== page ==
John Lesch, State Representative, St. Paul
Sandra Pappas, State Senator, St. Paul
Dave Pinto, State Representative, St. Paul
Mitra Nelson, City Councilmember, St. Paul

Missouri
Lyda Krewson, Mayor, St. Louis
Kip Kendrick, State Representative, Columbia
Martha Stevens, State Representative, Columbia

Montana
Kim Abbott, State Representative, Helena
Dick Barrett, State Senator, Missoula
Emma Kerr-Carpenter, State Representative, Billings
Mary Ann Dunwell, State Representative, Helena
Jessica Karjala, State Representative, Billings
Bob Kelly, Mayor, Great Falls
Connie Keogh, State Representative, Missoula
Jasmine Krotkov, State Representative, Neihart
Margaret MacDonald, State Senator, Billings
Mary McNally, State Senator, Billings
Andrea Olsen, State Representative, Missoula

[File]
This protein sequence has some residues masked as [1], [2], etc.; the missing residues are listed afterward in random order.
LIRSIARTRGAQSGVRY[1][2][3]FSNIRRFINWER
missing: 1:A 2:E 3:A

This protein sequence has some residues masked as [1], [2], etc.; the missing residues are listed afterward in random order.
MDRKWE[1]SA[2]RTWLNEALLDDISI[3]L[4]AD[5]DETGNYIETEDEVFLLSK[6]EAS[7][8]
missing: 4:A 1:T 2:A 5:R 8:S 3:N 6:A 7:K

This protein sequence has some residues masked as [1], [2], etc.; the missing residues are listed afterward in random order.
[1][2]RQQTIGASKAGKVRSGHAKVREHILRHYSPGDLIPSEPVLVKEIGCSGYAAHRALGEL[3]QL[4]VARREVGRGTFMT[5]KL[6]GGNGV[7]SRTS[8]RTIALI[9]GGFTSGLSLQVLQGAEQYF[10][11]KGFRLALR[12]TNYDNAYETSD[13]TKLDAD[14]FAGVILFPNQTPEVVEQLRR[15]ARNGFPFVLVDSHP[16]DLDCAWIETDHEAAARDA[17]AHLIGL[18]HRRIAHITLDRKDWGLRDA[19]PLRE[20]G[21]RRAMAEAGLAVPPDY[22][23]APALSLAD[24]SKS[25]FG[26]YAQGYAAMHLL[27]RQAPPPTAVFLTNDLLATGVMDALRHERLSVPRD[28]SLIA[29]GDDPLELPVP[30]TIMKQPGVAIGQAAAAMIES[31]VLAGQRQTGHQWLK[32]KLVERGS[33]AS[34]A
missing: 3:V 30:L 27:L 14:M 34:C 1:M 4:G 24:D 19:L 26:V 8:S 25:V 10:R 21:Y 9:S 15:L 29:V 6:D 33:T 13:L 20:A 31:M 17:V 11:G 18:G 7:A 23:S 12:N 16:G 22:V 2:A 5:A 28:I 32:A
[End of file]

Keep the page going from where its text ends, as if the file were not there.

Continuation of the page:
David Strohmaier, County Commissioner, Missoula
Katie Sullivan, State Representative, Missoula

Nebraska
Tony Vargas, State Senator, Omaha

New Hampshire
Safiya Wazir, State Representative, Concord
Karen Zook, City Councilor, Lebanon

New Jersey
Joshua Fine, Borough Council Member, Highland Park
Catherine Gural, Deputy Mayor, Montgomery
Sadaf Jaffer, Mayor, Montgomery
Gayle Brill Mittler, Mayor, Highland Park
Marvin Schuldiner, Township Committee Member, Montgomery=

New Mexico
Timothy Keller, Mayor, Albuquerque
Renee Villareal, Councilwoman, Santa Fe

New York
Noam Bramson, Mayor, New Rochelle
Byron W. Brown, Mayor, Buffalo
Kathy Sheehan, Mayor, Albany
Lovely Warren, Mayor, Rochester
Patricia Fahy, Assemblymember, Albany
Liz Krueger, State Senator, New York
Amy Paulin, Assemblymember, Scarsdale
Linda B. Rosethal, Assemblymember, New York
Steven Weinberg, Mayor, Village of Thomaston
David Weprin, Assemblymember, Fresh Meadows
Gregory Young, Supervisor, Gloversville

North Carolina
Pam Hemminger, Mayor, Chapel Hill
Steve Schewel, Mayor, Durham
Marikay Abuzuaiter, City Council Member-At-Large, Greensboro
Vickie Adamson, County Commissioner, Wake County
Jessica Anderson, Mayor Pro Tem, Chapel Hill